Stevia versus sucralose: which sweetener is best and why?

Stevia versus sucralose: which sweetener is better to use? Sucralose is a fairly old player in the sugar substitute market. You see it more and more on ingredient lists of “sugar-free” products. But is it also just as healthy to use as stevia? In this article, we will discuss what exactly sucralose is, what the difference is with stevia and which sweetener is better to choose.

What is sucralose?

Sucralose, also called the E-number E955, is an artificial sweetener. This means that sucralose is a chemical with a sweet taste. It is only allowed to add sucralose to soft drinks and food products in Europe since 2004. Because sucralose is officially not a sugar, producers are allowed to list 0% sugar on the packaging.

However, sucralose is actually made from sugar. During the manufacturing process, producers add chlorine atoms to the sucralose molecules. This makes sucralose an artificial sweetener. As a result, our body does not absorb the sucralose. Our bodies simply do not have the ability to process this compound. Our body cannot digest or process the sucralose. That is why our bodies do not absorb the calories.

Sucralose is mainly found in light and "sugar-free" diet products. Sucralose is nearly 600 times sweeter than regular sugar. Therefore, it is more beneficial for many food manufacturers to flavour their products with sucralose. But is this sugar substitute actually healthy to use?

The side effects of sucralose

Sucralose has been approved by food authorities in both America and Europe. Despite this, studies show several negative side effects of the sugar substitute. The Journal of Toxicology and Environmental Health lists the following possible side effects of sucralose:

  • Sucralose can have a negative influence on the bacteria in the mouth and in the intestinal flora;
  • Sucralose can potentially become toxic when baked or cooked at high temperatures;
  • There are varying results that show that sucralose would have an effect on blood sugar levels and the insulin that is released. This calls the glycemic index of 0 into question

Another recent study (2021) from the Journal of Food & Function shows the effects of sucralose compared to stevia for overweight people. In addition, the results show that sucralose causes inflammatory reactions of the body. This is an effect that can also occur with the consumption of regular sugar. Consumption of stevia, on the other hand, produced an anti-inflammatory response to the test subjects. Thus, these studies show several negative health effects of consuming sucralose.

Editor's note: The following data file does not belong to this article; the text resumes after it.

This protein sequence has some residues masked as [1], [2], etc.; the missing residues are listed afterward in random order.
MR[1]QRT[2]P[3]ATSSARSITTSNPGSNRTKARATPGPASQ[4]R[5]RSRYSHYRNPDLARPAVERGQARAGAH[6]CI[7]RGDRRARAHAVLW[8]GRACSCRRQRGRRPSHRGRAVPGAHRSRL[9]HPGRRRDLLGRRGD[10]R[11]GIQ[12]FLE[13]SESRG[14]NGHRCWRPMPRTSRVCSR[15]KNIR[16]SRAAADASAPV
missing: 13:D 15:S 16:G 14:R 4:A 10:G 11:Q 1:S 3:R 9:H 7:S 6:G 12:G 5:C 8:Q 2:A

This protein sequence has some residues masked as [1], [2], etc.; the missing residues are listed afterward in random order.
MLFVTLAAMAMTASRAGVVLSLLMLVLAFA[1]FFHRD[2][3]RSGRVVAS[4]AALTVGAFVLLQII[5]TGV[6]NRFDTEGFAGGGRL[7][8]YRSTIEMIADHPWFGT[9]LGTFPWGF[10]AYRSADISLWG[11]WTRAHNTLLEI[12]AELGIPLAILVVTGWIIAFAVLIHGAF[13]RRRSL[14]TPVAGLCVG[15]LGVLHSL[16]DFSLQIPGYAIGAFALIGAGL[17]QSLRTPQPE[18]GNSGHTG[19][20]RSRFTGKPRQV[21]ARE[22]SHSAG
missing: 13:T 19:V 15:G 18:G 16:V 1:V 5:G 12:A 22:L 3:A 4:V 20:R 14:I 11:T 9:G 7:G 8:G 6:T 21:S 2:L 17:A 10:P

Stevia versus sucralose

In contrast to sucralose, stevia, or more correctly steviol glycosides, is a sweetener of natural origin. Stevia sweetener comes from the leaves of the Stevia Rebaudiana plant. These leaves contain steviol glycosides. This substance provides a sweet taste. Like sucralose, our body does not absorb steviol glycosides. However, the difference with sucralose is that stevia sweetener is a sweetener of natural origin and producers extract it from the stevia plant. Studies show that there are no negative effects with the daily consumption of stevia. In fact, research results show that consuming stevia can provide health benefits such as lowering blood pressure and more stable blood sugar levels.

Choose Steviala!

All Steviala products are based on stevia and/or erythritol and therefore contain no artificial sweeteners. So you can use Steviala products with confidence, without having to worry about adverse health effects. Steviala sugar substitutes are ideal for baking and cooking. And that without a weird aftertaste! That makes Steviala sugar substitutes the best sweetener choice.

Have you become more interested in the benefits of Stevia Sweetener? Then be sure to read this scientific article Stevia and steviol glycosides by Professor Geuns or read his book, Stevia and Steviol glycosides, the naked truth or politics in the naked.